0Although MICR-based typefaces discussed above began appearing in videogame arcade cabinets, consoles, and instruction manuals from their earliest inceptions in the 1970s, it was not until the late 70s that such lettering was even possible on videogame screens, and not until the early 80s was it at all common. Adopting the same assumption that type created for mechanical reading signifies a lingua franca for human/computer interfaces (and hybrids), most of the games which used this style of lettering did so as part of some kind of science fiction setting, with some noteworthy exceptions. On the Atari 2600 console, these games include some of the Star Wars games released by Parker Brothers as well as a few other space-oriented shooter games. The table 2-1 illustrates the Arabic numeral glyphs for a number of these, grouping together similar or identical holotypes.
0Figure 2-38. Sample of Westminster typeface.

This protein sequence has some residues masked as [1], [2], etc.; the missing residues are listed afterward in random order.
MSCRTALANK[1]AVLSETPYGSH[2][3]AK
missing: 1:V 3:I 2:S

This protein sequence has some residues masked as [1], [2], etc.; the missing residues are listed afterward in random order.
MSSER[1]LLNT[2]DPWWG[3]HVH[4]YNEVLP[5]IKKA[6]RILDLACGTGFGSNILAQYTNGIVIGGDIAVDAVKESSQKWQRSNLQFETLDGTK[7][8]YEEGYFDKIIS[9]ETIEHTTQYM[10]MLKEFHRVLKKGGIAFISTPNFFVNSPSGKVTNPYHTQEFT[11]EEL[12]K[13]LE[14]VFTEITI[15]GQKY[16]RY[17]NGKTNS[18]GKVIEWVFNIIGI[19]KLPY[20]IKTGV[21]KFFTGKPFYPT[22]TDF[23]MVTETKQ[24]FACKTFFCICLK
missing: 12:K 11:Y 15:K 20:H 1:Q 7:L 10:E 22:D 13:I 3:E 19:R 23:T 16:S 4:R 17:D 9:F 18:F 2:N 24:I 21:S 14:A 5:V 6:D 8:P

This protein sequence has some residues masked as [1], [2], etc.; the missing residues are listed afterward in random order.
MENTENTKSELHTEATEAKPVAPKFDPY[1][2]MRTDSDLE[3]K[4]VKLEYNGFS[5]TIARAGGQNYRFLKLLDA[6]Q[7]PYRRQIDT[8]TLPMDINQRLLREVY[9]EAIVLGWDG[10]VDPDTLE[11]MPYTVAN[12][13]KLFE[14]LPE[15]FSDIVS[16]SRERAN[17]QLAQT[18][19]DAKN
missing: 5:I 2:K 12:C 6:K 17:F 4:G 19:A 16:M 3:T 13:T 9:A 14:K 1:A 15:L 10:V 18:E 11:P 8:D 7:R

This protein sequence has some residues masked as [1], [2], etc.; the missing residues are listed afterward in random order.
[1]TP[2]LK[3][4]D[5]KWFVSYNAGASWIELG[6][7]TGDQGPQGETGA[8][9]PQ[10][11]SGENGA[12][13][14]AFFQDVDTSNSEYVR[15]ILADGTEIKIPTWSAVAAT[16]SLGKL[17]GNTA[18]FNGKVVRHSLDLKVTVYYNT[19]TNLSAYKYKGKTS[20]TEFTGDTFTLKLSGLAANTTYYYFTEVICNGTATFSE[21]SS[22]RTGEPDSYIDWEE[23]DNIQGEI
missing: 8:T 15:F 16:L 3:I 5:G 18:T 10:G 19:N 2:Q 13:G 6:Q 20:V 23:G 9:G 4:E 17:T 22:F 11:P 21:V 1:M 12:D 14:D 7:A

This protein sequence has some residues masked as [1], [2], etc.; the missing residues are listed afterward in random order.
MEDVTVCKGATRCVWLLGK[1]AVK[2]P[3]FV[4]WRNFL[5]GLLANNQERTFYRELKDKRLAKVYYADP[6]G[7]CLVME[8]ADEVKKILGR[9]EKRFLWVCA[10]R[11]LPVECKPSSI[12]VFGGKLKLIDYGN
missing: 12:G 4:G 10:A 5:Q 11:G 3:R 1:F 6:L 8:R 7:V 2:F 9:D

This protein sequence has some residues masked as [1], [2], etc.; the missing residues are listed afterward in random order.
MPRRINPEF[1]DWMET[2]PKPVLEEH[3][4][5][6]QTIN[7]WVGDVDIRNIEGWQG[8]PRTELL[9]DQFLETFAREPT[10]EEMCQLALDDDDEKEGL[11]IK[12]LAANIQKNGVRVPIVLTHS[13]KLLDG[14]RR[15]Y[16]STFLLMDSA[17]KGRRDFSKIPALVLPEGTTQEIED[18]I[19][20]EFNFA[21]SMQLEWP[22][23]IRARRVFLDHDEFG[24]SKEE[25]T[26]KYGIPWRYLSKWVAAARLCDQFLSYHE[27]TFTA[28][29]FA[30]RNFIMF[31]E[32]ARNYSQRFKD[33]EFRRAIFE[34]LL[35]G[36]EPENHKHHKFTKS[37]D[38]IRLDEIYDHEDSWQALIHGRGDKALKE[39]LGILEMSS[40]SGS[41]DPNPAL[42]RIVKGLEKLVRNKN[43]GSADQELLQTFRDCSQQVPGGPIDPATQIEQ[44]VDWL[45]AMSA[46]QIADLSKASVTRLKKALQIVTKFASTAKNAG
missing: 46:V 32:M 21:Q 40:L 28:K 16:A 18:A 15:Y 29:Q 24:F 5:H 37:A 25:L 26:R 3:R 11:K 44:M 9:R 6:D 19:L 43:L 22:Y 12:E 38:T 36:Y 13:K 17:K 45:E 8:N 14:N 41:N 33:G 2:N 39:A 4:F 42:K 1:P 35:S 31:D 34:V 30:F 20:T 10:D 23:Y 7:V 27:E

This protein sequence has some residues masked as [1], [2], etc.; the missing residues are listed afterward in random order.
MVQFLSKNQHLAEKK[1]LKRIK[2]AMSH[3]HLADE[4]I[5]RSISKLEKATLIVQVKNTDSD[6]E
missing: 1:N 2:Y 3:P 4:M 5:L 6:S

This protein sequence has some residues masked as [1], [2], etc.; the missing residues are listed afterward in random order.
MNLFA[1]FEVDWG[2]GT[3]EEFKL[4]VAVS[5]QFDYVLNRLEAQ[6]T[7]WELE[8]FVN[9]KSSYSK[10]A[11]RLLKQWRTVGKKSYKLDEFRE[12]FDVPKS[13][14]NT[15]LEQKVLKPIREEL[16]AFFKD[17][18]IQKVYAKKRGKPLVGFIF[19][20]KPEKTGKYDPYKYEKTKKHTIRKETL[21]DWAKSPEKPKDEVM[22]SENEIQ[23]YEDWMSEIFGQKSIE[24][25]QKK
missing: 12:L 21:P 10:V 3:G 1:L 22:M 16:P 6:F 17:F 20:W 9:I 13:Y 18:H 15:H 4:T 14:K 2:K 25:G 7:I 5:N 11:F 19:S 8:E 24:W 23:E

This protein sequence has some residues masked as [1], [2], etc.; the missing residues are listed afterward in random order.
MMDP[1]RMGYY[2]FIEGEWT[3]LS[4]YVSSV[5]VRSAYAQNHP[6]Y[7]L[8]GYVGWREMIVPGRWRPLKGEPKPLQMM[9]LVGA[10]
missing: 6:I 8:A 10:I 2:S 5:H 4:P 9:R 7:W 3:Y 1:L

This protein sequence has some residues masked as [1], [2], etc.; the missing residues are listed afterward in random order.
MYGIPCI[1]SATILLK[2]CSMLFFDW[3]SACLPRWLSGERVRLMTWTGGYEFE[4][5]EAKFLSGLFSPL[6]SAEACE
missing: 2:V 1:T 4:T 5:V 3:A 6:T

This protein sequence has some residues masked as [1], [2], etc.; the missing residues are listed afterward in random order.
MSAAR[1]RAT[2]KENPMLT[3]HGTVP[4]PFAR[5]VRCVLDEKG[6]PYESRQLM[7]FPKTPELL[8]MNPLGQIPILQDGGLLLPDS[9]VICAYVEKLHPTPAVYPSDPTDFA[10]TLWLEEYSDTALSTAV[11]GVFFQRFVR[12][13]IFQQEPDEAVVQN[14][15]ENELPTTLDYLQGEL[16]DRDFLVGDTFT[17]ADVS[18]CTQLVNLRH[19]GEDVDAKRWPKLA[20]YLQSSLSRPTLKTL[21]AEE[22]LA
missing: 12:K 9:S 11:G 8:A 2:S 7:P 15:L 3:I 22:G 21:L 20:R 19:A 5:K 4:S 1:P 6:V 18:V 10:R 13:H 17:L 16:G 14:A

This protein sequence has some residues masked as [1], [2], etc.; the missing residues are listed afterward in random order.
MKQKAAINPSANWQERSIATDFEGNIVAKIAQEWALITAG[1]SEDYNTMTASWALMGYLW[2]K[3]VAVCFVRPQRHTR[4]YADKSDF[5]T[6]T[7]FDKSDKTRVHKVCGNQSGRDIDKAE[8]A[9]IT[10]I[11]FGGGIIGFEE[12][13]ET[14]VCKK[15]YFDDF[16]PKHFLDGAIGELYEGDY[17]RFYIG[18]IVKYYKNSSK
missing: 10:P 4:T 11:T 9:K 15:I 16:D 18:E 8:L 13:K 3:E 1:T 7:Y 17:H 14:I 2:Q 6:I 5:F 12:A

0The origins of Westminster (Figure 2-38) are somewhat unclear, but it emerged at least as early as 1971 as figure 2-39 demonstrates. It is also the most pervasive and common of the MICR fonts because it has been distributed freely with Windows operating systems since Windows 98. Its distribution of slabs has much in common with Orbit-B, but Westminsterâs proportions are much narrower. Microsoftâs typography website does provide a few tantalizing details about Westminster, but does not identify the designer or exact year of origin. Printed below is the full text of Microsoftâs information about Westminster, which comes included with the font software:
0Orbit-B, designed in 1973 by Stan Biggendon, was another VGC original like Moore Computer. It adopts a similar slab distribution pattern to Moore Computer (see figure 2-34), but the slabs themselves are slightly narrower and connect to the body of the letter with a steep diagonal rather than a right angle. Its strokes are also proportionally narrower than Moore Computer or Data 70 while its counters are noticeably wider. The numerals in Orbit-B are still quite different from those E-13B, but show more in common than Data 70. Figure 2-35 shows Orbit-B and E-13B side-by-side.
Figure 2-34. Sample of Orbit-B BT.